The MICs were determined by the standard agar dilution method 19. All the test compounds were dissolved in methanol. These were then individually added at each final concentrations of 0-2000 µ, to molten agar (Oxoid brand), mixed thoroughly, pH adjusted to 7.2 to 7.4 and poured into sterile Petri dishes. Bacterial cell suspensions were spot inoculated on the plates using a bacterial planter (10 µl). The final number of cfu inoculated onto the agar plates was 104 for all strains. The inoculated plates were then incubated at 37°C±2°C for 18 h. The lowest concentration of the plate, which did not show any visible growth after incubation, was considered as MIC. The agar plate containing only methanol and Amoxycillin was served as negative and positive control.

Statistical analysis

Data are reported as the mean ± SD of three measurements. Statistical analysis was performed by the student t-test and by ANOVA. IC50 values for all the above experiments were determined by linear regression method. A p-value less than 0.05 was considered as indicative of significance.

Results and Discussion

Antioxidant activity

Assay of lipid peroxidation

The results presented in Table-1 showed that the methanol extract of the HNSE inhibited FeSO4 induced lipid peroxidation in a dose dependent manner. The extract at 1000 µ exhibited maximum inhibition (69.25 ± 1.21%) of lipid peroxidation, on the other hand fraction A at 50 µ concentrations showed (72.38 ±1.9%) inhibition, nearly equal to the inhibition produced by vitamin E ( Fig. 1). The IC50 value was found to be 747.5 ±3.16 µ The inhibition could be caused by the absence of ferryl-perferryl complex or by changing the ratio of Fe3+ / Fe2+ or by reducing the rate of conversion of ferrous to ferric or by chelating the iron itself or combination thereof 20.

DPPH scavenging activity

DPPH is a stable free radical that can accept an electron or hydrogen radical to become a stable dimagnetic molecule. Due to its odd electron, the methanolic solution of DPPH shows a strong absorption at 517 nm. DPPH radical reacts with suitable reducing agents and then electrons become paired off and the solution loses colour stoichometrically with the number of electrons taken up 21. Such reactivity has been widely used to test the ability of compound/plant extracts to act as free radical scavengers. Reduction of the DPPH radicals can be observed by the decrease in absorbance at 517 nm. The DPPH scavenging capacity of the extract was found to be 72.38 ± 3.92 % at 1000 µ The fraction A at 50 µ doses, on the other hand, exhibited 76.38 ± 5.12 % inhibition compared with 80.46 ± 4.62 % for the standard drug vitamin E at 5mM ( Table-1). The IC50 value was found to be 6.5 The activity was also dependent on time ( Fig. 2).

Hydroxyl radical scavenging activity

Hydroxyl radicals are the major active oxygen species causing lipid peroxidation and enormous biological damage 22. Ferric-EDTA was incubated with H2O2 and ascorbic acid at pH 7.4. Hydroxyl radicals were formed in free solution and were detected by their ability to degrade 2-deoxy-2-ribose into fragments that formed a pink chromogen upon heating with TBA at low pH 23. When the test compounds were added to the reaction mixture they removed hydroxyl radicals from the sugar and prevented their degradation. The extract of HNSE significantly inhibited (80.38 ± 2.28 %) degradation of deoxy-ribose mediated by hydroxyl radicals at the dose of 1000 µ ( Table-1), compared to that of a known scavenger mannitol (50mM). The concentration of the methanol extract needed for 50% inhibition was 615.57 µ The fraction A at 50 µ on the other hand, exhibited (78.68 ± 2.62 %) inhibition compared with (89.64 ± 2.84 %) for the standard mannitol.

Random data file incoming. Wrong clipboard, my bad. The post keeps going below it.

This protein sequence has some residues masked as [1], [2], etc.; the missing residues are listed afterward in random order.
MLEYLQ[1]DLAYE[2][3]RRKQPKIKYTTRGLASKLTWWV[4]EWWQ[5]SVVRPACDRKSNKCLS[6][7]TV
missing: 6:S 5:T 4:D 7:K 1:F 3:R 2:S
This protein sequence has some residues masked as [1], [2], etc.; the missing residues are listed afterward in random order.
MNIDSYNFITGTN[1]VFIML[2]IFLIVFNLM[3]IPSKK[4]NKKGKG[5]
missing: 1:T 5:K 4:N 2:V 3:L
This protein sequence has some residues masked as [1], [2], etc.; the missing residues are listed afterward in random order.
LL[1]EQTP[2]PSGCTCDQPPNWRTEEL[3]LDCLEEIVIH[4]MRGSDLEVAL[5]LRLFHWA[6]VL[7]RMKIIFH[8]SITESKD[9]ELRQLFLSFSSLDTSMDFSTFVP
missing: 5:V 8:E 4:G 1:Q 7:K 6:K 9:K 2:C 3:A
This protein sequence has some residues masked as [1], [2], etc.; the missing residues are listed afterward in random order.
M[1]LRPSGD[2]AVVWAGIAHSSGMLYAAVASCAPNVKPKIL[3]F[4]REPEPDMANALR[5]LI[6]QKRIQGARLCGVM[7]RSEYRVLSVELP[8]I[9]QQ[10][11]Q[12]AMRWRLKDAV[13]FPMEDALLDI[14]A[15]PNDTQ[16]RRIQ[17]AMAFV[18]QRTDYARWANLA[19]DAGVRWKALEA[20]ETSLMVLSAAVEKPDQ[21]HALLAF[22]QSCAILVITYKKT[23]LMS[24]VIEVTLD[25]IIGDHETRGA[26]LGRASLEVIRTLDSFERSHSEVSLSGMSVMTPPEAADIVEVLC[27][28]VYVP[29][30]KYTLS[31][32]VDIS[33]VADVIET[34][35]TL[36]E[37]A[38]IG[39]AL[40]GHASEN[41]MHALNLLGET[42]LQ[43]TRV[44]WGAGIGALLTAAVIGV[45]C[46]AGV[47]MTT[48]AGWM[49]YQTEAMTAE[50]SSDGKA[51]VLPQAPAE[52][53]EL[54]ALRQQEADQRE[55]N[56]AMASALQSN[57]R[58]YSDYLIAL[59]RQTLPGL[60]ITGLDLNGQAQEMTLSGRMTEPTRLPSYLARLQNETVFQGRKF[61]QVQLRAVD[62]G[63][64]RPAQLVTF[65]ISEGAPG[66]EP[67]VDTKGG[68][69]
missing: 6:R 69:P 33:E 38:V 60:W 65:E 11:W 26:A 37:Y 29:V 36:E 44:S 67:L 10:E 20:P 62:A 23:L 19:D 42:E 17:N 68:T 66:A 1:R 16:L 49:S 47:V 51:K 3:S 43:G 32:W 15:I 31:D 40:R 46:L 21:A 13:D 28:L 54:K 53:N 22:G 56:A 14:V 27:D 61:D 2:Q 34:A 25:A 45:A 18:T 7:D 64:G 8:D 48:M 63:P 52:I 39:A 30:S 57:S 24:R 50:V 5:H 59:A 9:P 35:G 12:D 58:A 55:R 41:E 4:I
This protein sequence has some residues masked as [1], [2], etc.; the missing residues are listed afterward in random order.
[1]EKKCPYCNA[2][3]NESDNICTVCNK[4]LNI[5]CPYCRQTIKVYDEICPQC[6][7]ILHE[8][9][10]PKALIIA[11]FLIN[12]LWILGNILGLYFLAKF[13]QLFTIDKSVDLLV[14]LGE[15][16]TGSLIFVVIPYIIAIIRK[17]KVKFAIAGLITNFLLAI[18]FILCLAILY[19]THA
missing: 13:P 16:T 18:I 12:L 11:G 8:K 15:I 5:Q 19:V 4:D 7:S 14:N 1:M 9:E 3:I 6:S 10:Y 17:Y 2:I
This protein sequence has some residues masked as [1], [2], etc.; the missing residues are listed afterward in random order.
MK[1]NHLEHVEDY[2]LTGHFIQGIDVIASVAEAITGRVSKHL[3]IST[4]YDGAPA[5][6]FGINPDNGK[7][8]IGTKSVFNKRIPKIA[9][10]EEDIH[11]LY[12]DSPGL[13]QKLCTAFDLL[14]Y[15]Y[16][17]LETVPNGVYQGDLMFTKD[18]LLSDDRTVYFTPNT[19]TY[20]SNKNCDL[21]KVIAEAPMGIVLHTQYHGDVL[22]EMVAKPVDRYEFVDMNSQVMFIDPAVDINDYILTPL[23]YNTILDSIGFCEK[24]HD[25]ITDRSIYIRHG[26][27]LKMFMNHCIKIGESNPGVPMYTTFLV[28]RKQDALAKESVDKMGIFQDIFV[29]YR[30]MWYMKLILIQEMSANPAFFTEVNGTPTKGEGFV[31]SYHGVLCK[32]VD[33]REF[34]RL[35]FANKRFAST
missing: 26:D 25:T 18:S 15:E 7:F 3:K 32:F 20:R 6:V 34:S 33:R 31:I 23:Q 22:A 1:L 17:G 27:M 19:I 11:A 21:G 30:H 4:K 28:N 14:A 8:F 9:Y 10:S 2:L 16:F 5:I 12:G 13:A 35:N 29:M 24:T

Superoxide scavenging activity

Superoxide radical O2¯ is a highly toxic specie, which is generated by numerous biological and photochemical reactions. Both aerobic and anaerobic organisms possess superoxide dismutase enzymes, which catalyse the breakdown of superoxide radical 24. Reduced phenazine methosulfate assay was used to measure the superoxide dismutase activity of HNSE. The results presented in Table-1 showed that the scavenging capacity of the extract was 60.57 ± 2.34% at 1000 µ The fraction at 25 µ exhibited 68.36 ± 2.73 % inhibition of superoxide radicals. IC50 was found to be 8.9 Inhibition was proportional to the amount of the extract added.

Antimicrobial activity

The methanol extract of HNSE roots exhibited a significant in vitro antimicrobial activity against 257 Gram-positive and Gram-negative bacteria including multiresistant Staphylococcus (MRSC) strains. All the three reference strains of bacteria were found to be sensitive within 1000 µ The preliminary biological screening of the fractions showed that the ethyl acetate part was more active than other fractions (Data not shown). The results of the antimicrobial spectrum of the roots extract presented in Table 2 showed that out of 257 bacteria, the growth of 197 isolates were inhibited at a concentration of 128 – 512 µ 57 isolates were resistant up to 1000µ, while the remaining 03 isolates where resistant up to >2000 µ, the highest concentration tested. The MICs tests revealed that 63 out of 75 Gram-positive bacteria were sensitive between 128 and 256 µg/ml (zone diameter 10–16 mm); while out of 179 Gram-negative isolates, 120 were sensitive between 256-512 µ (zone diameter 10-14 mm). Hence, it appears that the antimicrobial activity of the methanol extracts was directed both against Gram-positive and Gram-negative bacteria. The ethyl acetate fraction (fraction A) was also tested for antimicrobial activity. The result revealed that all the isolates were sensitive at 128-256 µ (Table 3). It was interesting to note that all the MRSC were susceptible to fraction A at a concentration of 128 µ, while they were resistant to the two test antibiotics. Thus, ethyl acetate fraction may become clinically relevant, particularly for antibiotic-resistant strains. However, the activity has to be studied using isolated pure compounds from the fraction to which the more resistant strains were susceptible in order to confirm these findings.


The authors are thankful to the All India Council for Technical Education, Government of India, New Delhi and Prof (Dr) S.G.Dastidar, Division of Microbiology, Jadavpur University, Kolkata, India for providing the research facility.


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Copyright @2002-2006. TJPR Faculty of Pharmacy, University of Benin, Benin City, Nigeria